You know how it is. It’s one of those days when the temperature goes so far up that by mid-afternoon you’re sagging. Clearly what you need is the sofa, a cool glass of iced tea with your popcorn, and a brilliant Chinese melodrama about tragic love.

By the way, if you see posters for the film you might be fooled into thinking beautiful Chinese film star Gong Li is the star of this film. She’s not. This is a film about love between two men.

Normally when I settle in for one of those sinful Saturday afternoon popcorn flicks, it’s something cheesy and action-packed — Michelle Yeoh’s magnificently silly Wing Chun or Jean Dujardin perfecting that cross between James Bond and Austin Powers in OSS 117: Cairo, Nest of Spiesjust to name a couple of them.

In contrast, the tragic beauty and long durée of Chen Kaige’s Farewell My Concubine might be termed the filmic equivalent of reading a 19th-century novel, except you can get through it in an afternoon.

The story is beautiful and horrible — the tale of two boys, effectively orphaned and installed at a school that prepares them to perform in the Beijing Opera, where they’re tormented by the school’s sadistic masters. As they mature into true opera stars, they face the changing tides of Chinese politics and history. Yet somehow the filmmaker’s gentle, persistent humanitarianism never makes you turn away, never indulges in the pornography of pain.

It’s not merely a film about their friendship. It’s a film about these men’s love for one another, a bond between them that is so overwhelming it must be experienced to be understood.

And oh, Leslie Cheung as Dieyi. As a small boy he trained to perform the Opera’s Dan (female) roles — a fateful casting that alters his life and self-identification forever. It’s not just that Cheung is in reality so beautiful, nor that he mastered the exquisite feminine movements of his roles so completely. The truly magnificent aspect of his acting comes from his ability to wear his life history on his face; all those years of loneliness and suffering and learning how to be a woman onstage have left him permanently changed. It is unfathomable (but true) that he did not receive a single acting prize nomination for this role, even as the film won Cannes’ Palme D’Or and some 11 other best film prizes.

Farewell My Concubine was released nearly 20 years ago, yet its subtle views of sexuality, transgressive gender roles, and male love all feel fresh today. It’s so much like the Beijing Opera (and other forms of opera) — histrionic, overwrought, colorful, and yet delicate.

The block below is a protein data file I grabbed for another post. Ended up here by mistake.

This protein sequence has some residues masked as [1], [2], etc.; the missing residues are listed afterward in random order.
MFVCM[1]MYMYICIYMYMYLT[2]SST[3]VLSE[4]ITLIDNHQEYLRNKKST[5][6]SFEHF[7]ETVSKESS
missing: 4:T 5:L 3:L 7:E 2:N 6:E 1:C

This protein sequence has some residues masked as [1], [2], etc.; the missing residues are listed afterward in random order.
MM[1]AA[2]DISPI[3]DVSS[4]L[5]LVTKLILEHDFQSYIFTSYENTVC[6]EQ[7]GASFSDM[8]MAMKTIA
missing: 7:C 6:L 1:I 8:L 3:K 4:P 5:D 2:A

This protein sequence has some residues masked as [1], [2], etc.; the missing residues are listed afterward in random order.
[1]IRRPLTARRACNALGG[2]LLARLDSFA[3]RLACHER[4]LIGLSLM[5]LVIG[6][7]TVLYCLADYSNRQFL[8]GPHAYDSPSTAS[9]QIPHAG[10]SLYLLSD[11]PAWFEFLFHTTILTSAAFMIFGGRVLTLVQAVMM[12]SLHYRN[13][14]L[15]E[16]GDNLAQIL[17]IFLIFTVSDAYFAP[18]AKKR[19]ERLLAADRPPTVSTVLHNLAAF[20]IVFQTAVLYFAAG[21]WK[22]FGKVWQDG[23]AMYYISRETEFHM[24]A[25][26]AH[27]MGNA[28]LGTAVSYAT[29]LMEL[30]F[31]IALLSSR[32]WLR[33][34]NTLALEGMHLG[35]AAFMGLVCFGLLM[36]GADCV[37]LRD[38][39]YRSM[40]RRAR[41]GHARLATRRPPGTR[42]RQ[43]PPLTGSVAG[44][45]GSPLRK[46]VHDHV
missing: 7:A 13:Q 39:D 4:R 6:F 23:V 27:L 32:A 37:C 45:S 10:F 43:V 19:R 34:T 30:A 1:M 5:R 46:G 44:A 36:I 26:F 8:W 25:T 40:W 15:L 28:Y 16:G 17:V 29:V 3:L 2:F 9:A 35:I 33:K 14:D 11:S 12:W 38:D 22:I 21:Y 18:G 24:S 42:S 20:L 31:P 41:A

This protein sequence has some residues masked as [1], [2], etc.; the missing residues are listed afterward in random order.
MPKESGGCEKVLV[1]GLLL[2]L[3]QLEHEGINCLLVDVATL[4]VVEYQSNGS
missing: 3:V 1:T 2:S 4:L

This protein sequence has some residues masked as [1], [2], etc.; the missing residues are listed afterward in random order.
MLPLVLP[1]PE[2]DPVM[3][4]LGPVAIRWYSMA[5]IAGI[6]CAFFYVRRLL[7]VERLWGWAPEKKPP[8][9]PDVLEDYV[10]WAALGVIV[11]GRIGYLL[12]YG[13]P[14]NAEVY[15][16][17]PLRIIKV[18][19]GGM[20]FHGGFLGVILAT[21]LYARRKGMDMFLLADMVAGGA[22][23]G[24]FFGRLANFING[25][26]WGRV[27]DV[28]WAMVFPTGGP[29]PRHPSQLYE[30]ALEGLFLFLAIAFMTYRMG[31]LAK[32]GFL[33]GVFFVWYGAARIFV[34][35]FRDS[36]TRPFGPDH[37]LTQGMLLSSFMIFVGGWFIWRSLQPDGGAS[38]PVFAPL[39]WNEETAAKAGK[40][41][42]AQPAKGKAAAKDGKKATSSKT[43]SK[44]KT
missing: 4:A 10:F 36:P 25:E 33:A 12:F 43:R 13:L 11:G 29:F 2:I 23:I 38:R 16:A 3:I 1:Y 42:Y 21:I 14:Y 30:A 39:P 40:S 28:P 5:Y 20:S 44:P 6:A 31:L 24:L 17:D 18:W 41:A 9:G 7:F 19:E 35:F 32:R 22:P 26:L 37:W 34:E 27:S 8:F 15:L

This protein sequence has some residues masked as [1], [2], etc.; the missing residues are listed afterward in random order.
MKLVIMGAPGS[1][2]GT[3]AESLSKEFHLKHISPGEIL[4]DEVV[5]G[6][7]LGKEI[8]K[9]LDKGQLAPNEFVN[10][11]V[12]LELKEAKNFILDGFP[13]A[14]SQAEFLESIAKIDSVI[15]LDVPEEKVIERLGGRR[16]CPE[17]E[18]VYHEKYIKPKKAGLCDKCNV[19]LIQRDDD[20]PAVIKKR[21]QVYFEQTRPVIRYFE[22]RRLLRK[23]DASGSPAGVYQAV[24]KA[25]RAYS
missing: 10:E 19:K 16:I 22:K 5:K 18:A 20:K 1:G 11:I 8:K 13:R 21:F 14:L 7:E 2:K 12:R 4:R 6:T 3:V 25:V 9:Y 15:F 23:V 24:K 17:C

Really. On a hot day you indulge in watching it and wonder how you could have stomached a cheesy popcorn vehicle like Devil Girl From Mars.

Place: a small village, where a small circus is performing its feats for the village beach festival with fire-breathers, stilt-walkers, and acrobats. Story opening: a foolish scholar named Wong Hok Chow and his servant arrive to get a glimpse of the famous martial arts master Yim Wing Chun (Michelle Yeoh), whose skills protect her greedy aunt’s tofu making business. The scholar wants to hire Wing Chun to protect his fortune against bandits, but when he gets a glimpse of her — “She dresses like a man, but she is still impressive!” — he has a better idea: if he marries her, she’ll protect him for free. He rubs his chin comically. Oh, he has so much to learn.

Because this is Saturday Popcorn Theater, and because Yuen Woo-ping’s Wing Chun is a comedic martial arts film so classic that the frames almost seem sped-up like old silent film, the bandits arrive immediately. Within five minutes Wing Chun has beaten them off by using Wong’s body like a puppet in what you first might think is the best martial arts sequence ever. But there’s more!

“Master, women who fight are no good even if they are beautiful,” Wong’s servant warns him. Ultimately this film asks no more serious questions than, will Wing Chun take this absurd scholar seriously as a suitor? Can a kick-ass martial arts woman find a man worthy of her? Will that worthy man be attracted to a woman who can kick his ass, or will he fall for the beautiful girly-girl? And, of course: will the bandits get it in the end? But the real question is, is Wing Chun so good that she can protect her cake of tofu while kicking a man’s ass?

To be serious for only a moment, Wing Chun is also the name of a Chinese style of martial arts that springs from a 19th-century legend about a young woman who refuses to marry a local warlord. He insists that the only way she can escape marriage is to beat him in a martial arts faceoff. Distressed, Wing Chun begs a local nun to teach her to fight. Curiously, the nun had observed a confrontation between a snake and a crane that led her to theorize about a new method of hand-to-hand combat. She teaches Wing Chun, who triumphs over the warlord using this new style.

And to stop being serious, I beg you: waste no time on history or the important questions posed by this film. Instead, sit down and watch this 95-minute feminist masterpiece and find out how it ends for yourself. Sadly, it’s been removed from YouTube but you might trawl the internet for new versions appearing regularly. Here’s the great tofu scene: